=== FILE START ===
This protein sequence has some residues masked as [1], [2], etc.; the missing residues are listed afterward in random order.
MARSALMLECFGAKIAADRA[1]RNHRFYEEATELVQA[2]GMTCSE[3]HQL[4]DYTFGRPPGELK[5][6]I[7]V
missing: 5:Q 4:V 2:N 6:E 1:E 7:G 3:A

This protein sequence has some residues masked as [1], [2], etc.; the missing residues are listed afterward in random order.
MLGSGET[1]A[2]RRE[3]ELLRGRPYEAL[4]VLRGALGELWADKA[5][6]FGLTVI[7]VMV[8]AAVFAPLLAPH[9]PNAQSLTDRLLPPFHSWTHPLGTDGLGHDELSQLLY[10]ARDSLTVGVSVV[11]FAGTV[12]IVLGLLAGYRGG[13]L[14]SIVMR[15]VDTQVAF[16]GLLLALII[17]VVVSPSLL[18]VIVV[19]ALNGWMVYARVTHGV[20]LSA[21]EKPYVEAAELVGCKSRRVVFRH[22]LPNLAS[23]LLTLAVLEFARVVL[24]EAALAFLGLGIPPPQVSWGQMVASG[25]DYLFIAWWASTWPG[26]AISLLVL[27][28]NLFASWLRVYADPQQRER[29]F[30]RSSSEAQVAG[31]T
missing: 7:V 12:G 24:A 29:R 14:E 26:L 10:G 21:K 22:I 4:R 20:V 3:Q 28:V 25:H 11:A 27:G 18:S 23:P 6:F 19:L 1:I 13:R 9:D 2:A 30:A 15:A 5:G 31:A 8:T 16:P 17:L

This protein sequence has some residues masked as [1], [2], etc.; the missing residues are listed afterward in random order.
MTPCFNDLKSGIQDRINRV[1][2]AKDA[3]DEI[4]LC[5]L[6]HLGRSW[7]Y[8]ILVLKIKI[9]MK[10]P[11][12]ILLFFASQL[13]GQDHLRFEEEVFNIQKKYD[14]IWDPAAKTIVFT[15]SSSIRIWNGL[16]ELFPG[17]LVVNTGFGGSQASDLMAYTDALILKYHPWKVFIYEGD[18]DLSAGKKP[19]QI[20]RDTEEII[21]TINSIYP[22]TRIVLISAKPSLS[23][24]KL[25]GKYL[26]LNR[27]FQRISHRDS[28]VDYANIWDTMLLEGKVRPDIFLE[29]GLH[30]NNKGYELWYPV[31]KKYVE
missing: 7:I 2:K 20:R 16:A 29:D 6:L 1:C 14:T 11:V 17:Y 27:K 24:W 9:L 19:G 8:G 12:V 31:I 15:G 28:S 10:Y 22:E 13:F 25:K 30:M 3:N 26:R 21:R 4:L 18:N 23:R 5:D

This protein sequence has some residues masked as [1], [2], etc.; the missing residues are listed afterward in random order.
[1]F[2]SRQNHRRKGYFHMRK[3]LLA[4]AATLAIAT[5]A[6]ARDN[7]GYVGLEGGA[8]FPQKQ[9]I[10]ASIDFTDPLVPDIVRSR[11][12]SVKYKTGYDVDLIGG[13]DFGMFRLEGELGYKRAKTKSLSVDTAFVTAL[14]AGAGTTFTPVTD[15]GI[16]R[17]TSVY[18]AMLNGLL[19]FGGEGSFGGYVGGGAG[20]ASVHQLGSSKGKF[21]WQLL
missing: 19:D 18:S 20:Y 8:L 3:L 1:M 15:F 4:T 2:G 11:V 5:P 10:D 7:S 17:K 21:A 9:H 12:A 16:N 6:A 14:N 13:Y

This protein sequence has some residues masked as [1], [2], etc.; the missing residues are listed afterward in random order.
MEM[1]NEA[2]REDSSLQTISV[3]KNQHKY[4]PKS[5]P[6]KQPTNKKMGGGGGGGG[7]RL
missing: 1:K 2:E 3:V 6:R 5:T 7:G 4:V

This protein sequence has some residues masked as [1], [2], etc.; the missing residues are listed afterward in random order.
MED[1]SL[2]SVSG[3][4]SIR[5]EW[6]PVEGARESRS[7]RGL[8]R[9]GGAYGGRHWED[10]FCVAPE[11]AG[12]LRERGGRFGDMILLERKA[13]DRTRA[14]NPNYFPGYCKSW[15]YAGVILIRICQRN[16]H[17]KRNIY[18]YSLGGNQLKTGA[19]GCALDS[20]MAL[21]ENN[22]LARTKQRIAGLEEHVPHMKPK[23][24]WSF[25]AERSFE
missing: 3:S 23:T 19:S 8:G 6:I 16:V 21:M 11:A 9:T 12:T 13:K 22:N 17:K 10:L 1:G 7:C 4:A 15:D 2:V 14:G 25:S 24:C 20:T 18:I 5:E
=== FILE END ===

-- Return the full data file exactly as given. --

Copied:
This protein sequence has some residues masked as [1], [2], etc.; the missing residues are listed afterward in random order.
MARSALMLECFGAKIAADRA[1]RNHRFYEEATELVQA[2]GMTCSE[3]HQL[4]DYTFGRPPGELK[5][6]I[7]V
missing: 5:Q 4:V 2:N 6:E 1:E 7:G 3:A

This protein sequence has some residues masked as [1], [2], etc.; the missing residues are listed afterward in random order.
MLGSGET[1]A[2]RRE[3]ELLRGRPYEAL[4]VLRGALGELWADKA[5][6]FGLTVI[7]VMV[8]AAVFAPLLAPH[9]PNAQSLTDRLLPPFHSWTHPLGTDGLGHDELSQLLY[10]ARDSLTVGVSVV[11]FAGTV[12]IVLGLLAGYRGG[13]L[14]SIVMR[15]VDTQVAF[16]GLLLALII[17]VVVSPSLL[18]VIVV[19]ALNGWMVYARVTHGV[20]LSA[21]EKPYVEAAELVGCKSRRVVFRH[22]LPNLAS[23]LLTLAVLEFARVVL[24]EAALAFLGLGIPPPQVSWGQMVASG[25]DYLFIAWWASTWPG[26]AISLLVL[27][28]NLFASWLRVYADPQQRER[29]F[30]RSSSEAQVAG[31]T
missing: 7:V 12:G 24:A 29:R 14:E 26:L 10:G 21:K 22:I 4:R 20:V 3:Q 28:V 25:H 11:A 27:G 18:S 23:P 6:F 19:L 1:I 13:R 9:D 2:A 30:A 15:A 5:G 31:A 8:T 16:P 17:L

This protein sequence has some residues masked as [1], [2], etc.; the missing residues are listed afterward in random order.
MTPCFNDLKSGIQDRINRV[1][2]AKDA[3]DEI[4]LC[5]L[6]HLGRSW[7]Y[8]ILVLKIKI[9]MK[10]P[11][12]ILLFFASQL[13]GQDHLRFEEEVFNIQKKYD[14]IWDPAAKTIVFT[15]SSSIRIWNGL[16]ELFPG[17]LVVNTGFGGSQASDLMAYTDALILKYHPWKVFIYEGD[18]DLSAGKKP[19]QI[20]RDTEEII[21]TINSIYP[22]TRIVLISAKPSLS[23][24]KL[25]GKYL[26]LNR[27]FQRISHRDS[28]VDYANIWDTMLLEGKVRPDIFLE[29]GLH[30]NNKGYELWYPV[31]KKYVE
missing: 7:I 2:K 20:R 16:A 29:D 6:L 1:C 14:T 11:V 17:Y 27:K 24:W 9:L 19:G 8:G 12:V 31:I 15:G 28:S 10:Y 22:E 13:F 25:K 30:M 3:N 26:R 21:R 4:L 18:N 23:R 5:D

This protein sequence has some residues masked as [1], [2], etc.; the missing residues are listed afterward in random order.
[1]F[2]SRQNHRRKGYFHMRK[3]LLA[4]AATLAIAT[5]A[6]ARDN[7]GYVGLEGGA[8]FPQKQ[9]I[10]ASIDFTDPLVPDIVRSR[11][12]SVKYKTGYDVDLIGG[13]DFGMFRLEGELGYKRAKTKSLSVDTAFVTAL[14]AGAGTTFTPVTD[15]GI[16]R[17]TSVY[18]AMLNGLL[19]FGGEGSFGGYVGGGAG[20]ASVHQLGSSKGKF[21]WQLL
missing: 19:D 18:S 20:Y 8:L 3:L 1:M 15:F 4:T 2:G 11:V 5:P 10:D 7:S 17:K 21:A 9:H 12:A 16:N 6:A 14:N 13:Y

This protein sequence has some residues masked as [1], [2], etc.; the missing residues are listed afterward in random order.
MEM[1]NEA[2]REDSSLQTISV[3]KNQHKY[4]PKS[5]P[6]KQPTNKKMGGGGGGGG[7]RL
missing: 1:K 2:E 3:V 6:R 5:T 7:G 4:V

This protein sequence has some residues masked as [1], [2], etc.; the missing residues are listed afterward in random order.
MED[1]SL[2]SVSG[3][4]SIR[5]EW[6]PVEGARESRS[7]RGL[8]R[9]GGAYGGRHWED[10]FCVAPE[11]AG[12]LRERGGRFGDMILLERKA[13]DRTRA[14]NPNYFPGYCKSW[15]YAGVILIRICQRN[16]H[17]KRNIY[18]YSLGGNQLKTGA[19]GCALDS[20]MAL[21]ENN[22]LARTKQRIAGLEEHVPHMKPK[23][24]WSF[25]AERSFE
missing: 3:S 23:T 19:S 8:G 6:I 16:V 21:M 11:A 9:T 12:T 13:K 22:N 17:K 10:L 1:G 7:C 4:A 15:D 2:V 14:G 25:S 24:C 20:T 18:I 5:E